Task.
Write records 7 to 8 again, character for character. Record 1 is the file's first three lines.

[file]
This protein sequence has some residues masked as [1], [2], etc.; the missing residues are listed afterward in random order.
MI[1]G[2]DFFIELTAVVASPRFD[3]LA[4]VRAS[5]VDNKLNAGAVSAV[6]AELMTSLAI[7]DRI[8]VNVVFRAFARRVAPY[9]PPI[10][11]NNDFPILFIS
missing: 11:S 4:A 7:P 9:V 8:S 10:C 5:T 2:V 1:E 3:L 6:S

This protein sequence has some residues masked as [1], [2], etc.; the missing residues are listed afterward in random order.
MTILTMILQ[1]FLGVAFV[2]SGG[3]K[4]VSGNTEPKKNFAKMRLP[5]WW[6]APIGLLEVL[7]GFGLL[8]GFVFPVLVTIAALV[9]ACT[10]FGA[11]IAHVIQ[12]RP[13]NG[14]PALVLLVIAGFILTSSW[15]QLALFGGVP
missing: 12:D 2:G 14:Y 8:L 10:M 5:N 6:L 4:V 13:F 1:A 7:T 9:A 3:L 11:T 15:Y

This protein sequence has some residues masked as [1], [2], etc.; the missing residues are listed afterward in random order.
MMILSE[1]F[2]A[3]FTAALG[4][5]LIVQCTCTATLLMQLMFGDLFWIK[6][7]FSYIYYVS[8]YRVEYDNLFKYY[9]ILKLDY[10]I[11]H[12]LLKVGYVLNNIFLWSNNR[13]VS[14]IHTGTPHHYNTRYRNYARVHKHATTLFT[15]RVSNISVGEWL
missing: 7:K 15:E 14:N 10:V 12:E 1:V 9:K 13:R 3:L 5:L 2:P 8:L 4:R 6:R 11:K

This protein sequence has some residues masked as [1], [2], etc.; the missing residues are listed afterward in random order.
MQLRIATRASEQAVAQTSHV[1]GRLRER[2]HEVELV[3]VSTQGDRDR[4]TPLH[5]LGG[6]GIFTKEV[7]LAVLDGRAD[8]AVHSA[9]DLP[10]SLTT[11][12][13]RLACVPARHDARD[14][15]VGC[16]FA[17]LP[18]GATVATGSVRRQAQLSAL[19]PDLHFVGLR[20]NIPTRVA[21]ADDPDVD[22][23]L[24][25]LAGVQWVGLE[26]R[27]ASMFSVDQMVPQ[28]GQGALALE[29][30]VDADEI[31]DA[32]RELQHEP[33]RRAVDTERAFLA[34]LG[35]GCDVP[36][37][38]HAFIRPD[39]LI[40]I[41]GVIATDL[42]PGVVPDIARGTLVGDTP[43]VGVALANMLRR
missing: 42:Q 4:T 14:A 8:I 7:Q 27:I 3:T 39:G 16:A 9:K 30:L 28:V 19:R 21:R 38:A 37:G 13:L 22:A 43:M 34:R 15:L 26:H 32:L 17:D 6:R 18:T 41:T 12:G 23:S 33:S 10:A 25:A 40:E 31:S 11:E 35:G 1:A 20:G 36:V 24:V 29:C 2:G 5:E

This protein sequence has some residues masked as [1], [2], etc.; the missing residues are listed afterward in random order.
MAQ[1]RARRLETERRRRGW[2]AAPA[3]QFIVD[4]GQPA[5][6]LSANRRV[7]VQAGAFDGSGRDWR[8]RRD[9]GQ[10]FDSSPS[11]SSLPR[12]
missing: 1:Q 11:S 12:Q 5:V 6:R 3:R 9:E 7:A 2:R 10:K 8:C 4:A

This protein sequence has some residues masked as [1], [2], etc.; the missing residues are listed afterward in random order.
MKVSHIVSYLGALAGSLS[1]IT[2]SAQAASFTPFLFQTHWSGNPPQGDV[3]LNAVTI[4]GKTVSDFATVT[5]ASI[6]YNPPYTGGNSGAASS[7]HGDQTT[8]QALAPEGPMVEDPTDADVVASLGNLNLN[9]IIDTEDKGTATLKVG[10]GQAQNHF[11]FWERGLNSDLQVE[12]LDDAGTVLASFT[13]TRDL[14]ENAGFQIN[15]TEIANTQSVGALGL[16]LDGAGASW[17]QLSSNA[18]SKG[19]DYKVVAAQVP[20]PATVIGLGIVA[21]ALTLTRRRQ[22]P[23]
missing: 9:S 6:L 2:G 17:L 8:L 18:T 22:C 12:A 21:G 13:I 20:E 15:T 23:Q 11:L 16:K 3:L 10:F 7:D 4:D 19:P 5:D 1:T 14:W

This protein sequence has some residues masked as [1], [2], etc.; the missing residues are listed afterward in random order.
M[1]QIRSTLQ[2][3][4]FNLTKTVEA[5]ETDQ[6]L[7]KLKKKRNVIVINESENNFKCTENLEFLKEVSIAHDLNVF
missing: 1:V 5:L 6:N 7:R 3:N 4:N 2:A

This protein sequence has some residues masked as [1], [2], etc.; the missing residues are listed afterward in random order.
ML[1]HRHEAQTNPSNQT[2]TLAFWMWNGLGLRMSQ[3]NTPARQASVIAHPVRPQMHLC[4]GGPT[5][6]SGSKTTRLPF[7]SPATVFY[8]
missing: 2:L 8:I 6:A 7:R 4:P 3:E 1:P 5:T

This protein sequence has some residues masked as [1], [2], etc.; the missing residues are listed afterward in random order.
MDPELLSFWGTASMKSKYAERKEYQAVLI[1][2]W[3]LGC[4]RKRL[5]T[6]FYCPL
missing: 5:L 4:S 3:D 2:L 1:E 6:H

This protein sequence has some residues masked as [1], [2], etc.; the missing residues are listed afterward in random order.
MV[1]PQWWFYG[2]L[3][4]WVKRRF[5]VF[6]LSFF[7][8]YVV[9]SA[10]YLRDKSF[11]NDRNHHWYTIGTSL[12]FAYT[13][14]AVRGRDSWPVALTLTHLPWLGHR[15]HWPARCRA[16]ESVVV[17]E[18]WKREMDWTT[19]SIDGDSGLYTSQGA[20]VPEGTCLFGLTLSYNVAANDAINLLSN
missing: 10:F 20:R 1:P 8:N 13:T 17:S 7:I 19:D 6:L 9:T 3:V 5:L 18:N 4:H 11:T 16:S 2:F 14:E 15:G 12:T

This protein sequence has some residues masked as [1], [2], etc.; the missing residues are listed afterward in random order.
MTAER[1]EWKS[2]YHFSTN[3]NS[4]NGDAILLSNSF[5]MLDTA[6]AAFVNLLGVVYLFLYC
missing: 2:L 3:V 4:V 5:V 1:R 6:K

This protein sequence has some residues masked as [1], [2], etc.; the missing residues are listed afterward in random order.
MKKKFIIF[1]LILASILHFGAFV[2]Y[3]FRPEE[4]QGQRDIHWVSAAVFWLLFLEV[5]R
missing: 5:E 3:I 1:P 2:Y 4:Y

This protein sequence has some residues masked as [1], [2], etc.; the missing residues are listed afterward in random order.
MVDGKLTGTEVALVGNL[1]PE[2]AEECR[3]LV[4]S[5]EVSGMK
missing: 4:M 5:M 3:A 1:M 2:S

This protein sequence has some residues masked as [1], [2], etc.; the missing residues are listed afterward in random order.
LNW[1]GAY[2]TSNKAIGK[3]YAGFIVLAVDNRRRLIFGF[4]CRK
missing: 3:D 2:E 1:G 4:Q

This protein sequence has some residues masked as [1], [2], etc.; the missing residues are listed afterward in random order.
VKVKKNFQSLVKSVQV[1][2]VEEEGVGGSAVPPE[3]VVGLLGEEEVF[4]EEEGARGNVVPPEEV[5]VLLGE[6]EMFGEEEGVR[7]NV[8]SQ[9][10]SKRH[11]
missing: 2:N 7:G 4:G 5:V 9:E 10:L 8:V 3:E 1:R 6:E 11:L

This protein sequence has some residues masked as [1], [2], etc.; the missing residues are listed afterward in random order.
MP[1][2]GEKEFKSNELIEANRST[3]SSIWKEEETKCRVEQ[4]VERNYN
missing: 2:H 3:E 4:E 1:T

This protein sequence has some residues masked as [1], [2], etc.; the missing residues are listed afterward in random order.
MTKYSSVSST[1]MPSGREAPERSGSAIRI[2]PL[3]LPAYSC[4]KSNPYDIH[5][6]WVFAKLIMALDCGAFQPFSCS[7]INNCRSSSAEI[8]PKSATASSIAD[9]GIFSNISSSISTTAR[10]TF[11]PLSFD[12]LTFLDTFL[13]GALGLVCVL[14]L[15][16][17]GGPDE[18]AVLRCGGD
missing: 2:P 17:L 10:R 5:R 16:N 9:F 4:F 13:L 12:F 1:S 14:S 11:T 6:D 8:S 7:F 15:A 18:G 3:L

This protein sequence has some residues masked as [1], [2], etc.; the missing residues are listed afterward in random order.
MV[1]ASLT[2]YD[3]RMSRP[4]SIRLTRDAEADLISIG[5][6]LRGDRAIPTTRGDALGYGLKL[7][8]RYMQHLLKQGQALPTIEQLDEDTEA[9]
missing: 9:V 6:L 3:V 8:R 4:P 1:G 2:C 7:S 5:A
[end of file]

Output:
This protein sequence has some residues masked as [1], [2], etc.; the missing residues are listed afterward in random order.
M[1]QIRSTLQ[2][3][4]FNLTKTVEA[5]ETDQ[6]L[7]KLKKKRNVIVINESENNFKCTENLEFLKEVSIAHDLNVF
missing: 1:V 5:L 6:N 7:R 3:N 4:N 2:A

This protein sequence has some residues masked as [1], [2], etc.; the missing residues are listed afterward in random order.
ML[1]HRHEAQTNPSNQT[2]TLAFWMWNGLGLRMSQ[3]NTPARQASVIAHPVRPQMHLC[4]GGPT[5][6]SGSKTTRLPF[7]SPATVFY[8]
missing: 2:L 8:I 6:A 7:R 4:P 3:E 1:P 5:T